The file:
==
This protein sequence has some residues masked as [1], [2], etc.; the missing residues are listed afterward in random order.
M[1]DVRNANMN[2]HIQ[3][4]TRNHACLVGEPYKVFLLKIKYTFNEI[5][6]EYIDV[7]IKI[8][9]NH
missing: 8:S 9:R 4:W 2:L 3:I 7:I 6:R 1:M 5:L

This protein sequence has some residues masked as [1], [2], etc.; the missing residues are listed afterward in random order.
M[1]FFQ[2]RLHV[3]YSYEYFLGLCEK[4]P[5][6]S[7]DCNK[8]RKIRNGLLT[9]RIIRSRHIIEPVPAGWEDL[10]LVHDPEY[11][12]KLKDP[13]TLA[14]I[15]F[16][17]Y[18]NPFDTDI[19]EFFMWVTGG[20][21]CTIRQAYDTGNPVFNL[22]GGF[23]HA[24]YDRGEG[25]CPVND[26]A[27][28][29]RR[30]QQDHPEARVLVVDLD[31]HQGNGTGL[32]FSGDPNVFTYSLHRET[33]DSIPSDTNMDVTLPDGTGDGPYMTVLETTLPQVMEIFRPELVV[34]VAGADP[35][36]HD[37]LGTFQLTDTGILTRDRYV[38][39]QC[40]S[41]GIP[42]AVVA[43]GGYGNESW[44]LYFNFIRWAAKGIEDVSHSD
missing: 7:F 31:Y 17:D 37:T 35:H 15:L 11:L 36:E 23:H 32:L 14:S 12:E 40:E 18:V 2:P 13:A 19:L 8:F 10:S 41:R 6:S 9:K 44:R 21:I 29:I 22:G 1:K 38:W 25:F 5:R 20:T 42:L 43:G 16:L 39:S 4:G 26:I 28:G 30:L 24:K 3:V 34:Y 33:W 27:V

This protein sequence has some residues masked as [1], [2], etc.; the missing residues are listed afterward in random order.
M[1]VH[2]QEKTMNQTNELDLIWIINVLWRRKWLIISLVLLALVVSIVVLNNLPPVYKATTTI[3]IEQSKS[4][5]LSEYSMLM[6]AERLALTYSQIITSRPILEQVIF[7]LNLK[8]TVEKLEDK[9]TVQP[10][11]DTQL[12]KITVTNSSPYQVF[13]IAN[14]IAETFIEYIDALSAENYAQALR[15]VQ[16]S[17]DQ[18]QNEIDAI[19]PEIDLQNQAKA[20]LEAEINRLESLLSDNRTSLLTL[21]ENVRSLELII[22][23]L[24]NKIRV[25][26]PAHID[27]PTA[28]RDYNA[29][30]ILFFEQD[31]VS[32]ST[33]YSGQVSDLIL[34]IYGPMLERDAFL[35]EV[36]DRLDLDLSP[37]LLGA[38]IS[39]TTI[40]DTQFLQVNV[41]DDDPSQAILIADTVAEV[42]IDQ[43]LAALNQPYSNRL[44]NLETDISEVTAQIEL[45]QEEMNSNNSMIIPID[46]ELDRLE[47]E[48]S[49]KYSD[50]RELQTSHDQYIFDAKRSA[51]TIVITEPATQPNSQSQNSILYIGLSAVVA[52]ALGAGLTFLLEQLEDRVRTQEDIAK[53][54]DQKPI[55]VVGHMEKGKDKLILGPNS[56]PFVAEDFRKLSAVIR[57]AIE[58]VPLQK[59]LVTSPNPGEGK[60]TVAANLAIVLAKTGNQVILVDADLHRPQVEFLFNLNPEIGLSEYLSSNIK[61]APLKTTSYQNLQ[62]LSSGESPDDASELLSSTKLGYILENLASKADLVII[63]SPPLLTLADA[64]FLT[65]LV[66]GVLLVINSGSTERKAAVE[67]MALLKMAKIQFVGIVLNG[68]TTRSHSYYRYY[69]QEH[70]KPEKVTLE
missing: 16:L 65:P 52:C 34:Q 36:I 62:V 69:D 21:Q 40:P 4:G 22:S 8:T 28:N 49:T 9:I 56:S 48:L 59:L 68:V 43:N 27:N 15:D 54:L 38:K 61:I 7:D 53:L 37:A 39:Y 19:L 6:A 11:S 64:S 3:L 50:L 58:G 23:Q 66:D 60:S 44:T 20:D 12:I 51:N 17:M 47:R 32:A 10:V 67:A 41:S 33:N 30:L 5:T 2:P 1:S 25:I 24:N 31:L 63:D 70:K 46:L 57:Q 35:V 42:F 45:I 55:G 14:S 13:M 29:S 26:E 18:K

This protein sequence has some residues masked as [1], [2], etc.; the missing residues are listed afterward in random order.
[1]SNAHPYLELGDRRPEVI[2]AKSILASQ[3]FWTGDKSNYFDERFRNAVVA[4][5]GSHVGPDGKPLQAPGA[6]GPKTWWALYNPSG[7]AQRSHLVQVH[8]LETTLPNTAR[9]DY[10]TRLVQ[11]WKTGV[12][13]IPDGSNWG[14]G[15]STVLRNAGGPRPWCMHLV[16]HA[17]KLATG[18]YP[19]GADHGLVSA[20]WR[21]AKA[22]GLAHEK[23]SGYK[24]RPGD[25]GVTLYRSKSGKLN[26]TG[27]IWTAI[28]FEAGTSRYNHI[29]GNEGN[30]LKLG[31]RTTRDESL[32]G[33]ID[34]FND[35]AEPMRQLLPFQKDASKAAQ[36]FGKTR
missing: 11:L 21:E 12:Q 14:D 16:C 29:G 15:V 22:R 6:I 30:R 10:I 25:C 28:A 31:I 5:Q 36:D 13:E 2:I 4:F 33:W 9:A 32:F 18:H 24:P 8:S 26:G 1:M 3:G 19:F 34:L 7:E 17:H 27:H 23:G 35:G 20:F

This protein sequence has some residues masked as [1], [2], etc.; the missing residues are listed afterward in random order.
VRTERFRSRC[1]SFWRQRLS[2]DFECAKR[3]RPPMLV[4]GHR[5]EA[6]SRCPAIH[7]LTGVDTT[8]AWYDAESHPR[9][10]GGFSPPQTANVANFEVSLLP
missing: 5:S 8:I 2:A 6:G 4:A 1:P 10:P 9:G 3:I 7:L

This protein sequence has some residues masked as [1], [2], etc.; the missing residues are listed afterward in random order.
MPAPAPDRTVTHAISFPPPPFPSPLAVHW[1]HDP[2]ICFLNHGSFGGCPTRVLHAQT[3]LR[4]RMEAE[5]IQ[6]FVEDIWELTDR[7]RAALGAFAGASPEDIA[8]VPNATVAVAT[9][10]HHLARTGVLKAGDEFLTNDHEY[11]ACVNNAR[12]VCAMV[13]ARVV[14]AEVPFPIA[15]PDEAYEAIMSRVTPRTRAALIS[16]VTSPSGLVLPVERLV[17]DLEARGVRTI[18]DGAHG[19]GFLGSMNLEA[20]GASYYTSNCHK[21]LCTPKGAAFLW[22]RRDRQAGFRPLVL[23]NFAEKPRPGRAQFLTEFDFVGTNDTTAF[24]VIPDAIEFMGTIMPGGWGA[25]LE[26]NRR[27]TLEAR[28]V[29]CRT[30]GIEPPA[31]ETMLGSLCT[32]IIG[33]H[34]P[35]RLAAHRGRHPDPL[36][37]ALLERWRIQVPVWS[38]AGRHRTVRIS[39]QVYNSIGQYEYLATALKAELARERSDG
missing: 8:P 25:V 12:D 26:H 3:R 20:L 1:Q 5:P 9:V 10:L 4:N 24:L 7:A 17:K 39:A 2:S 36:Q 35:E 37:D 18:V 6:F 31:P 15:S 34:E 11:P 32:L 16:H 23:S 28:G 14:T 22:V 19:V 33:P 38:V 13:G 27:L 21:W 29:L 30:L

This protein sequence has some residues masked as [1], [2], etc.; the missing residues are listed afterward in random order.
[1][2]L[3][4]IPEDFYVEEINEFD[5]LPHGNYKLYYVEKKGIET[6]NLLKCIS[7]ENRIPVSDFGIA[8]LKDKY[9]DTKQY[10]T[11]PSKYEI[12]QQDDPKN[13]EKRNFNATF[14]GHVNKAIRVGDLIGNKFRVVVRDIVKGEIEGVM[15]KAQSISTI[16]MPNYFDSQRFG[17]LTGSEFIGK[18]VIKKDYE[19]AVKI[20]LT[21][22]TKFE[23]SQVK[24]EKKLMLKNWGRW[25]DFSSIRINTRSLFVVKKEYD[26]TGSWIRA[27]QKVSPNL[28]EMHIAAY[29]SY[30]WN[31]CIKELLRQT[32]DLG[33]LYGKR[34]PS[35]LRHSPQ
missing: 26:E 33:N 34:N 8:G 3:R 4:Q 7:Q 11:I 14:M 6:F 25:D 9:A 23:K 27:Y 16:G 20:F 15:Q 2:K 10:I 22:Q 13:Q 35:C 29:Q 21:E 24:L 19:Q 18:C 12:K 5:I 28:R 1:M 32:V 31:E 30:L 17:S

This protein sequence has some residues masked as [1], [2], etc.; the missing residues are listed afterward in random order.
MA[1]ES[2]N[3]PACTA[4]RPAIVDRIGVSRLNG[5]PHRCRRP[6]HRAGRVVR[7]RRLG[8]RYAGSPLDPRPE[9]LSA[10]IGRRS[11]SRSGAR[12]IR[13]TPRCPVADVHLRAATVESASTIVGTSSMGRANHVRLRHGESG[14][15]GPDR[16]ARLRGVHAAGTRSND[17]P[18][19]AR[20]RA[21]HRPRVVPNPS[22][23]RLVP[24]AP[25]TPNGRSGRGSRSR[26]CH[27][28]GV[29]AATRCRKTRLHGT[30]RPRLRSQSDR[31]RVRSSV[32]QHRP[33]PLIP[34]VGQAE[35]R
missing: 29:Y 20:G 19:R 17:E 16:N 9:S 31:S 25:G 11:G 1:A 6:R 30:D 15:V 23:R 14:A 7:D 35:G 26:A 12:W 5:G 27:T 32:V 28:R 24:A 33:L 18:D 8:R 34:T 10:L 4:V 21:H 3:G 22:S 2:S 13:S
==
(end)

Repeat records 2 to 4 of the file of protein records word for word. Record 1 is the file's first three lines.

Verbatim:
This protein sequence has some residues masked as [1], [2], etc.; the missing residues are listed afterward in random order.
M[1]FFQ[2]RLHV[3]YSYEYFLGLCEK[4]P[5][6]S[7]DCNK[8]RKIRNGLLT[9]RIIRSRHIIEPVPAGWEDL[10]LVHDPEY[11][12]KLKDP[13]TLA[14]I[15]F[16][17]Y[18]NPFDTDI[19]EFFMWVTGG[20][21]CTIRQAYDTGNPVFNL[22]GGF[23]HA[24]YDRGEG[25]CPVND[26]A[27][28][29]RR[30]QQDHPEARVLVVDLD[31]HQGNGTGL[32]FSGDPNVFTYSLHRET[33]DSIPSDTNMDVTLPDGTGDGPYMTVLETTLPQVMEIFRPELVV[34]VAGADP[35][36]HD[37]LGTFQLTDTGILTRDRYV[38][39]QC[40]S[41]GIP[42]AVVA[43]GGYGNESW[44]LYFNFIRWAAKGIEDVSHSD
missing: 7:F 31:Y 17:D 37:T 35:H 15:L 11:L 36:E 23:H 32:L 14:S 12:E 40:E 18:V 2:P 13:A 19:L 8:F 10:S 41:R 6:S 9:K 44:R 21:I 29:I 22:G 1:K 38:W 25:F 5:R 20:T 42:L 43:G 16:L 39:S 4:G 26:I 28:G 30:L 24:K 3:V 34:Y 33:W 27:V

This protein sequence has some residues masked as [1], [2], etc.; the missing residues are listed afterward in random order.
M[1]VH[2]QEKTMNQTNELDLIWIINVLWRRKWLIISLVLLALVVSIVVLNNLPPVYKATTTI[3]IEQSKS[4][5]LSEYSMLM[6]AERLALTYSQIITSRPILEQVIF[7]LNLK[8]TVEKLEDK[9]TVQP[10][11]DTQL[12]KITVTNSSPYQVF[13]IAN[14]IAETFIEYIDALSAENYAQALR[15]VQ[16]S[17]DQ[18]QNEIDAI[19]PEIDLQNQAKA[20]LEAEINRLESLLSDNRTSLLTL[21]ENVRSLELII[22][23]L[24]NKIRV[25][26]PAHID[27]PTA[28]RDYNA[29][30]ILFFEQD[31]VS[32]ST[33]YSGQVSDLIL[34]IYGPMLERDAFL[35]EV[36]DRLDLDLSP[37]LLGA[38]IS[39]TTI[40]DTQFLQVNV[41]DDDPSQAILIADTVAEV[42]IDQ[43]LAALNQPYSNRL[44]NLETDISEVTAQIEL[45]QEEMNSNNSMIIPID[46]ELDRLE[47]E[48]S[49]KYSD[50]RELQTSHDQYIFDAKRSA[51]TIVITEPATQPNSQSQNSILYIGLSAVVA[52]ALGAGLTFLLEQLEDRVRTQEDIAK[53][54]DQKPI[55]VVGHMEKGKDKLILGPNS[56]PFVAEDFRKLSAVIR[57]AIE[58]VPLQK[59]LVTSPNPGEGK[60]TVAANLAIVLAKTGNQVILVDADLHRPQVEFLFNLNPEIGLSEYLSSNIK[61]APLKTTSYQNLQ[62]LSSGESPDDASELLSSTKLGYILENLASKADLVII[63]SPPLLTLADA[64]FLT[65]LV[66]GVLLVINSGSTERKAAVE[67]MALLKMAKIQFVGIVLNG[68]TTRSHSYYRYY[69]QEH[70]KPEKVTLE
missing: 16:L 65:P 52:C 34:Q 36:I 62:V 69:D 21:Q 40:P 4:G 22:S 8:T 28:N 49:T 9:I 56:S 48:L 59:L 68:V 43:N 27:N 15:D 54:L 38:K 61:I 7:D 53:L 37:A 39:Y 19:L 6:A 11:S 64:S 3:L 50:L 58:G 23:Q 66:D 60:S 44:T 20:D 12:I 51:N 17:M 47:R 32:A 10:V 67:A 41:S 33:N 30:L 5:T 2:P 1:S 25:I 24:N 31:L 63:D 70:K 46:L 57:Q 35:V 42:F 45:I 55:G 14:S 13:M 29:S 26:E 18:K

This protein sequence has some residues masked as [1], [2], etc.; the missing residues are listed afterward in random order.
[1]SNAHPYLELGDRRPEVI[2]AKSILASQ[3]FWTGDKSNYFDERFRNAVVA[4][5]GSHVGPDGKPLQAPGA[6]GPKTWWALYNPSG[7]AQRSHLVQVH[8]LETTLPNTAR[9]DY[10]TRLVQ[11]WKTGV[12][13]IPDGSNWG[14]G[15]STVLRNAGGPRPWCMHLV[16]HA[17]KLATG[18]YP[19]GADHGLVSA[20]WR[21]AKA[22]GLAHEK[23]SGYK[24]RPGD[25]GVTLYRSKSGKLN[26]TG[27]IWTAI[28]FEAGTSRYNHI[29]GNEGN[30]LKLG[31]RTTRDESL[32]G[33]ID[34]FND[35]AEPMRQLLPFQKDASKAAQ[36]FGKTR
missing: 11:L 21:E 12:Q 14:D 16:C 29:G 15:V 22:R 6:I 30:R 10:I 25:C 28:A 31:I 5:Q 36:D 13:E 2:I 4:F 33:W 9:A 32:F 18:H 24:P 8:S 26:G 1:M 3:G 19:F 34:L 7:E 17:H 27:H 23:G 35:G 20:F